Barney's army

March 24, 1994

Go ahead and snigger at Barney, the big, purple dinosaur. Mock the Muppets. Blanch at Big Bird. If you're reading this editorial, chances are you're an adult -- and you just don't get it. Children's programming on public television is to pre-schoolers what canine whistles are to dogs: You might not be able to detect the message, but the kids can. And if recent trends in broadcasting are any indication, they're eating this stuff up.

Public television nationally and locally has sharpened its focus on young children's programming. Now comes word that Nickelodeon, the cable channel whose new-wave cartoon shows have captivated elementary schoolers, is targeting public television's pre-school audience. "If we start getting kids to watch us at [that] age, we have them for life," Nickelodeon president Geraldine Laybourne told the New York Times recently.

We're dubious that any commercial channel can outdo public television for children's programming, especially at the pre-school level. Even if Nickelodeon, or anyone else, invested the kind of money and professional input from educators and others that public TV does, their message will always be mixed up with commercials. Certainly, a newspaper built on advertising doesn't begrudge another medium the chance to sell air time, but TV commercials have a powerful impact on youth; and these days, they don't just sell products, they sell an attitude. Ads aimed at children are shot at 45-degree angles like rock music videos and generally suggest that teachers are square, school is uncool and parents are dopes. That little bit of poison can't help but foul Nickelodeon's good intentions.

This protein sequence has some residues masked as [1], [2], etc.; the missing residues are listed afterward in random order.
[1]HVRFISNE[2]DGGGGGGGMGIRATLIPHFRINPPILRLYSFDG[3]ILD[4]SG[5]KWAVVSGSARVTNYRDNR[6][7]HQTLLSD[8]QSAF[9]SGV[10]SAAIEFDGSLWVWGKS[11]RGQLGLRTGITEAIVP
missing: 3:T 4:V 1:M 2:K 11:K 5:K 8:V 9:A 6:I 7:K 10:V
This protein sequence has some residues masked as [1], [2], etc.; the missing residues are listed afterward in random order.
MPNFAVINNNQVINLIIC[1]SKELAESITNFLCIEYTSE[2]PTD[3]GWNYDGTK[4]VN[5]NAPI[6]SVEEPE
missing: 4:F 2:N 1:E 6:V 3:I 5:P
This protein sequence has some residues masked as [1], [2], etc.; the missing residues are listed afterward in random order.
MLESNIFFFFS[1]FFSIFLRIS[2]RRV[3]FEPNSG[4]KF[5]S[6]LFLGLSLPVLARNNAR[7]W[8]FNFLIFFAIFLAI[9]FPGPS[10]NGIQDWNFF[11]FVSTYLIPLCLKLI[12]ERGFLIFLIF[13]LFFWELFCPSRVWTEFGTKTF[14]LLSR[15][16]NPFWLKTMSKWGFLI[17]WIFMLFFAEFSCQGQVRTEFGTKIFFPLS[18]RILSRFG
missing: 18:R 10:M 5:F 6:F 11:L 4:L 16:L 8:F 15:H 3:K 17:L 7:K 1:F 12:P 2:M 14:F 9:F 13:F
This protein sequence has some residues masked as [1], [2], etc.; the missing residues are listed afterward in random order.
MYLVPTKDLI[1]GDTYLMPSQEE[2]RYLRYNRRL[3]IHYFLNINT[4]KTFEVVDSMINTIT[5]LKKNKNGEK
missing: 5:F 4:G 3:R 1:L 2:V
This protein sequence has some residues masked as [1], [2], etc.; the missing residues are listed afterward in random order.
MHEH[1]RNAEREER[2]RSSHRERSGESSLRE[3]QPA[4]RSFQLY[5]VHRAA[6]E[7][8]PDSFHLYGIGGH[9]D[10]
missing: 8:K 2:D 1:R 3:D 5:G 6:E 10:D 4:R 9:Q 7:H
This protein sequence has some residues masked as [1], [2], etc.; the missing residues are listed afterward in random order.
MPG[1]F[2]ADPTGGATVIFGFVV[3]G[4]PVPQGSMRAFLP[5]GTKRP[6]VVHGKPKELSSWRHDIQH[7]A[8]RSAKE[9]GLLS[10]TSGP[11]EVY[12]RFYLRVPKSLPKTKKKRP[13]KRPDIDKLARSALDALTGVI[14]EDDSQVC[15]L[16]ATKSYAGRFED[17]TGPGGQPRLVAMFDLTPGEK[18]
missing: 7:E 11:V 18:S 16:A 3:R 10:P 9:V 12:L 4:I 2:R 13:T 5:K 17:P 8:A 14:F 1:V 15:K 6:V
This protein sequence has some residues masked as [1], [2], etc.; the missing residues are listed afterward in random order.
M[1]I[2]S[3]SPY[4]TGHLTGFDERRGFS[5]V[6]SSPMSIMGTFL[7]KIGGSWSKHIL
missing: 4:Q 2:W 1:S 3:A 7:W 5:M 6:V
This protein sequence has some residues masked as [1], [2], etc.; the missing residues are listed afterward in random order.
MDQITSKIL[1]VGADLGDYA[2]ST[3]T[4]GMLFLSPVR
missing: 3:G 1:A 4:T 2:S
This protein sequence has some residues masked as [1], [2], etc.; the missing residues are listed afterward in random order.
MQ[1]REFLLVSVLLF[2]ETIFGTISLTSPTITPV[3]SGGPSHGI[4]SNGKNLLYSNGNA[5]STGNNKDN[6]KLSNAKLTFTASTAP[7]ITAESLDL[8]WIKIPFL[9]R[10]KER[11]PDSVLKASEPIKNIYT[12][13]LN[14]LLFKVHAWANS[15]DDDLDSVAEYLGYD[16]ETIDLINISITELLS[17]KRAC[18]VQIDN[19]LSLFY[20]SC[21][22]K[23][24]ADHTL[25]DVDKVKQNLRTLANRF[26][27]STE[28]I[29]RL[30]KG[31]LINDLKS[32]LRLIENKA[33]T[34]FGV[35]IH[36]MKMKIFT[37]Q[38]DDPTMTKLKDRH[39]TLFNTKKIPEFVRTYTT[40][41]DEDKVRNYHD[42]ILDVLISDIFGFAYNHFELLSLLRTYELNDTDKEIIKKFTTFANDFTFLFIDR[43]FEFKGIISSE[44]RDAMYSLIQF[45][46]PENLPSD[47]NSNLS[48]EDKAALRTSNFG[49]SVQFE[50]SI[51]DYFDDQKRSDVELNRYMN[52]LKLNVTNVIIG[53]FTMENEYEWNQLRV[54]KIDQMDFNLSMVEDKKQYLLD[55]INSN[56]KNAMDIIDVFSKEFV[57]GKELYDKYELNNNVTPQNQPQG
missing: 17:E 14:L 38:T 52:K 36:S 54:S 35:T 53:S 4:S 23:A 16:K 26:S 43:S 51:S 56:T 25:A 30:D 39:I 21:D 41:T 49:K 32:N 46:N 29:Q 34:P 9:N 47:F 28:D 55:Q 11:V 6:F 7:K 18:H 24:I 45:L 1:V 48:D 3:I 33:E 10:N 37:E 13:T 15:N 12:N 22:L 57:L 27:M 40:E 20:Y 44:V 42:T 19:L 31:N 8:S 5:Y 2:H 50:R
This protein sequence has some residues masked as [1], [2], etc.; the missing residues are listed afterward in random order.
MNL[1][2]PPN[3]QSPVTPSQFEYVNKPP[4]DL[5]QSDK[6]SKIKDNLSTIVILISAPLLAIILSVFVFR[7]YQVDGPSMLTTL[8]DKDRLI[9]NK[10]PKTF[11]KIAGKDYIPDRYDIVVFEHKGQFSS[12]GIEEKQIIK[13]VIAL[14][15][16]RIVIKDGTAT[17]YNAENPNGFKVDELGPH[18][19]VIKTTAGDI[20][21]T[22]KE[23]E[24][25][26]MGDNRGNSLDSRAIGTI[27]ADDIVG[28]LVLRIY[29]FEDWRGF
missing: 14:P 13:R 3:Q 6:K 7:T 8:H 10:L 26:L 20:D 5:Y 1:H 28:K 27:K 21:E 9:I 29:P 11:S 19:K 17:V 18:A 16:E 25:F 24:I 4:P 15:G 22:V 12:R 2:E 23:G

Certainly, the cable channel noted the same thing as the Public Broadcasting Service: the past decade delivered a baby boomlet as well as a legion of stressed baby boomer parents hungering for trustworthy, educational outlets for their offspring. This is a gold vein somebody better tap.

Actually, Maryland Public Television began doing so about a year ago and is already seeing benefits. Formerly somewhat of a dry well when it came to kids' TV, MPT markedly improved its schedule for children last year. Last month, it recorded a 165 percent increase in children's viewership compared to the previous February; that's not all due to snow days with kids at home -- viewership has climbed since last summer. Local comedian Bob Heck, who serves as on-air personality for MPT's children's line-up, now gets mobbed at malls -- almost as if he were a big, purple dinosaur. New shows based in lessons on music, reading and math -- "Kidsong," "Storytime" and "The Puzzle Factory" -- will debut on MPT over the next year.

Preparing youngsters to become students -- and not yet consumers -- is among the best contributions television can make.

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